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Trump should be held in contempt for ignoring subpoena: N.Y. attorney general

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New York’s attorney general on Thursday asked a state judge to hold Donald Trump in contempt of court for not turning over documents she subpoenaed for her civil probe into the former U.S. president’s business practices.

In a court filing, Attorney General Letitia James said Trump failed to honor a court order that he comply “in full” with her subpoena for documents and information by March 31.

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James asked that Trump be fined US$10,000 a day, and perhaps more, until he complies.

“The judge’s order was crystal clear: Donald J. Trump must comply with our subpoena and turn over relevant documents to my office,” James said in a statement. “Instead of obeying a court order, Mr. Trump is trying to evade it.”

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Lawyers for Trump did not immediately respond to requests for comment. Trump has repeatedly denied any wrongdoing, and called the probe a “witch hunt.”

James’ three-year probe and a parallel criminal probe led by Manhattan District Attorney Alvin Bragg have focused on whether the Trump Organization misstated the values of its real estate properties to obtain favorable loans and tax deductions.

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Last week, James said her probe had found “significant evidence” suggesting that for more than a decade the company’s financial statements “relied on misleading asset valuations and other misrepresentations to secure economic benefits.”

Justice Arthur Engoron of the New York state court in Manhattan on Feb. 17 ordered Trump to comply with the subpoena, and for Trump and his adult children Donald Trump Jr and Ivanka Trump to be questioned under oath.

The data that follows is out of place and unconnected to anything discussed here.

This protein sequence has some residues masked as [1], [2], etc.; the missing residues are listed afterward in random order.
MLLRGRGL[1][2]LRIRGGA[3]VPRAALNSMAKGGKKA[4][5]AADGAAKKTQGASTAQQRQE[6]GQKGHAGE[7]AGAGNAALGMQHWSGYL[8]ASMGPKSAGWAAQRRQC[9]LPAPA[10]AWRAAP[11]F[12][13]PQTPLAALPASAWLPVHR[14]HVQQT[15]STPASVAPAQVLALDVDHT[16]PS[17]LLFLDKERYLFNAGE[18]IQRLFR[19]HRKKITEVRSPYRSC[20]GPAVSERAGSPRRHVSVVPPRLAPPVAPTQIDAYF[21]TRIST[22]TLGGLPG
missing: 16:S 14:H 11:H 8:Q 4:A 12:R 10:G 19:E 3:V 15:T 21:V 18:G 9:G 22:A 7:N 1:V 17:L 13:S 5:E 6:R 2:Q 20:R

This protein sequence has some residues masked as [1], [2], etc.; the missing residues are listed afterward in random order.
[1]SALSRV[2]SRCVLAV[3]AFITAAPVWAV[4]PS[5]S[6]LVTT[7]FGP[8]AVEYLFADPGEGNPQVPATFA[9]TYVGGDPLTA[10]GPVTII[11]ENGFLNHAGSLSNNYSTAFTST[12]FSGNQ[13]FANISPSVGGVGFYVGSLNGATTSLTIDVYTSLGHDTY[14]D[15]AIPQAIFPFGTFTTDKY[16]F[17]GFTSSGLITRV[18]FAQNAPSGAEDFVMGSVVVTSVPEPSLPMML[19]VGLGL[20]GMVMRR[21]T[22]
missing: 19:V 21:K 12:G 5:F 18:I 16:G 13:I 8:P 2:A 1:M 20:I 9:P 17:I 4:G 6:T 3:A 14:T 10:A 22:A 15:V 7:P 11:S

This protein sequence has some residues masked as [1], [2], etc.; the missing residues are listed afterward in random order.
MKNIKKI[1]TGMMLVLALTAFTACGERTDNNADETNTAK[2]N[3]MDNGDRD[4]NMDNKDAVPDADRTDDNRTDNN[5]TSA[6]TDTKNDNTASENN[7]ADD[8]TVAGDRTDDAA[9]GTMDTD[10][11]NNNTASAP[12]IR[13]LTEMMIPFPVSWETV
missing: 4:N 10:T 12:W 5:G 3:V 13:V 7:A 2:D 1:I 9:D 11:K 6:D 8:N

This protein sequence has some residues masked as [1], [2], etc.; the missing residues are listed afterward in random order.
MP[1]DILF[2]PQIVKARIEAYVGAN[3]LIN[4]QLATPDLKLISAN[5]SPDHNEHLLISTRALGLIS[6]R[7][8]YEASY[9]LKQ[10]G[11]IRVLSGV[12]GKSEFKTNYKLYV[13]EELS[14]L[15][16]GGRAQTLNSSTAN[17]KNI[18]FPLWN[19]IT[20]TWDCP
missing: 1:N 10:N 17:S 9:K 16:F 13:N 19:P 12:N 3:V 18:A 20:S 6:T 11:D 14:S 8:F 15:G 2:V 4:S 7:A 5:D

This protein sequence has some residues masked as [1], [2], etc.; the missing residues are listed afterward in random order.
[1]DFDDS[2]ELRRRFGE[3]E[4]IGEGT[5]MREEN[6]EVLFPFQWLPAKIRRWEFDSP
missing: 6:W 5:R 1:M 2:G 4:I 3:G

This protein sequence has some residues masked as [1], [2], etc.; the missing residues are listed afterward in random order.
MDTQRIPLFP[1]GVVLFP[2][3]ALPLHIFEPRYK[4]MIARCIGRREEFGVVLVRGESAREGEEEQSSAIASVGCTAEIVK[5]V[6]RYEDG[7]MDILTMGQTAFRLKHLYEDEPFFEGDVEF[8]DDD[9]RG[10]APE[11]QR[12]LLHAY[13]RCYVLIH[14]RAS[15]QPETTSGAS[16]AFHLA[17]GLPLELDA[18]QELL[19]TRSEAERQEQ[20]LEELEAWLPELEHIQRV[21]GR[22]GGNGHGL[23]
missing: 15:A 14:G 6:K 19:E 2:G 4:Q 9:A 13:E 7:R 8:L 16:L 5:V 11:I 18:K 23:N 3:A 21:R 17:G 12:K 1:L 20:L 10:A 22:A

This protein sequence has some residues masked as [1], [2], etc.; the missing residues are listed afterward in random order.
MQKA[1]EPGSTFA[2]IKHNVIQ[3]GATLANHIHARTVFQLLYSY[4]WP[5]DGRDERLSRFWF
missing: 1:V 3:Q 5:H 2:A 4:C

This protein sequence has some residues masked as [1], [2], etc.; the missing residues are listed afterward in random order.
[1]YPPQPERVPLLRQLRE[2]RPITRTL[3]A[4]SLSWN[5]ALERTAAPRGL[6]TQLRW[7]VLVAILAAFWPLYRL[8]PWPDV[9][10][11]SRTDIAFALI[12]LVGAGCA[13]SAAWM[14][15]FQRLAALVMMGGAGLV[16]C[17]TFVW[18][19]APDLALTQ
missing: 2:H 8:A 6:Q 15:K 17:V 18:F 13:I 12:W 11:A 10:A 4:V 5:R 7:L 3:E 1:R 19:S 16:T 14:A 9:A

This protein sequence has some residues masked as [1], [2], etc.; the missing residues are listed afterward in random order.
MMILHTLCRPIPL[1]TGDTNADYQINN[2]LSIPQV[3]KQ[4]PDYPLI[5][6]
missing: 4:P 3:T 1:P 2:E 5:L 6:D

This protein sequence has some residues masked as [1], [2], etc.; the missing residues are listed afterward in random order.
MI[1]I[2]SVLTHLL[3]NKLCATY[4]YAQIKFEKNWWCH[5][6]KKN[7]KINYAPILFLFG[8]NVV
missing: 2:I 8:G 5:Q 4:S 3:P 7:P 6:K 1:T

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The Trumps have asked a state appeals court to overturn the ruling requiring their testimony.

In a March 31 court filing, a lawyer for the former president objected to the subpoena, saying it was “grossly overbroad,” was unduly burdensome, and sought information protected by attorney-client or executive privilege.

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James countered on Thursday that Engoron’s order was not an “opening bid” entitling Trump to renegotiate or resume challenging the subpoena.

“The ship has long since sailed on Mr. Trump’s ability to raise any such objections,” she wrote.

Last week, the Trumps called James’ probe “a politically-motivated gambit that was commenced in bad faith,” and intended to advance her career at their expense.

James, a Democrat, is seeking reelection in November. Republican Trump may seek a second White House term in 2024.

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The civil probe is progressing amid uncertainty over Bragg’s criminal probe, following the resignation in February of the two prosecutors who had led it.

According to the New York Times Bragg, who inherited the criminal probe from fellow Democrat Cyrus Vance Jr upon taking office in January, has expressed doubts about pursuing charges against Trump.

(Reporting by Karen Freifeld and Jonathan Stempel in New York; Editing by Chris Reese and Bill Berkrot)

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